I said above that John is, nominally, our main protagonist.  After all, the first novel in this series bears his last name.  Of course he’s the main character, right? Well, for about sixty percent of the novel, I wasn’t entirely sure. John begins his story by telling of Sig’s arrival into the bar where he works as a bartender.  He’s not sure exactly what kind of supernatural is, but eventually he learns that she’s a Valkyrie.  This is all fine, and personally, I appreciate James giving us a strong female character who kicks ass and can more than take care of herself.  Sig is also the leader of the scooby gang, and again, that’s great.  Except…Sig makes some decisions in the novel that I have a hard time swallowing, particularly in light of the fact that I think I’m supposed to view her as someone that John can trust, and yet, some of the things she does makes that a questionable assertion. Still another problem I have is that John’s and Sig’s roles in the novel are confused, or at least, they are for me, particularly when the blurb invokes Harry Dresden.  Is John merely the newest recruit into Sig’s “monster-hunting club” or is he the one leading everyone else into the fray? There are moments when as a narrator he’s conscious of this confusion–letting readers know that the reason he remains silent or defers to Sig is because he knows a team can only have one leader.  If Sig is that leader, then fine, but I still have trouble understanding why it’s not Sig’s story rather than John’s?  Or is this intended to be part of the tension and conflict in the novel that at some point will be resolved? Because anyone who has watched Buffy, the Vampire Slayer knows that fighting the monster of the week was always a team effort, but no matter how many looks we get into Willow’s or Xander’s lives, no matter how pivotal they are to ultimate success, Buffy’s journey and Buffy’s story always remains central.  In Charming, John’s story and his journey don’t feel like the central focal point, instead he feels like a supporting character in the story he’s telling readers.  I don’t think that’s James’ intent, but I could be wrong about that.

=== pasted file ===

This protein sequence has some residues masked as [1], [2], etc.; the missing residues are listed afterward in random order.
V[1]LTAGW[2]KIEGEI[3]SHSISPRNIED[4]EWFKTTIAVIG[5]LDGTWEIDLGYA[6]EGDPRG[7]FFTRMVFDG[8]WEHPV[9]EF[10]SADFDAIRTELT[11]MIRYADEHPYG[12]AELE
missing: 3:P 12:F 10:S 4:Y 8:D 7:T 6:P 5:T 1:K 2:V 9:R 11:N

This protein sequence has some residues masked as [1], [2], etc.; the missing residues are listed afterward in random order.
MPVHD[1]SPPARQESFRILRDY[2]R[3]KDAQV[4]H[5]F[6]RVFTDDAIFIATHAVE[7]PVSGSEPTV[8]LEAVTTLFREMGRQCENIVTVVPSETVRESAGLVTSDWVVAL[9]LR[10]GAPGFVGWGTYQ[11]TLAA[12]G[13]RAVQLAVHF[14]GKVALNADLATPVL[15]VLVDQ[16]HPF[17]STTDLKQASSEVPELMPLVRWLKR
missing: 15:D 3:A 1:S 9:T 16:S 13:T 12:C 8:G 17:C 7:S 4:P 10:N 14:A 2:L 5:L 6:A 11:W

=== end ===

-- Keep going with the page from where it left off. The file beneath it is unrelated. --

Still, there are definitely parts of the story that are successful. Though I’m critical of John’s place within the story, I also can see James building a definite character arc for him.  Without a doubt, John develops and grows as a character throughout the novel, and there are several significant points of change and there’s also self-realization of his evolution at the end of the novel. From a craft perspective, this part is well done. The plot itself hangs together and there are plenty of action and fight scenes with good description and attention to detail.

Whenever I read the first book in a series, at its conclusion I always ask myself if I’m going to read the next book.  I thought this book was fine, but in all honesty I don’t see myself picking up the next book, Daring.  I know that first books can be compared to pilot episodes of new television shows–sometimes the writer just needs time to work out the flaws and kinks. At this point, I’m just not willing to come back for more.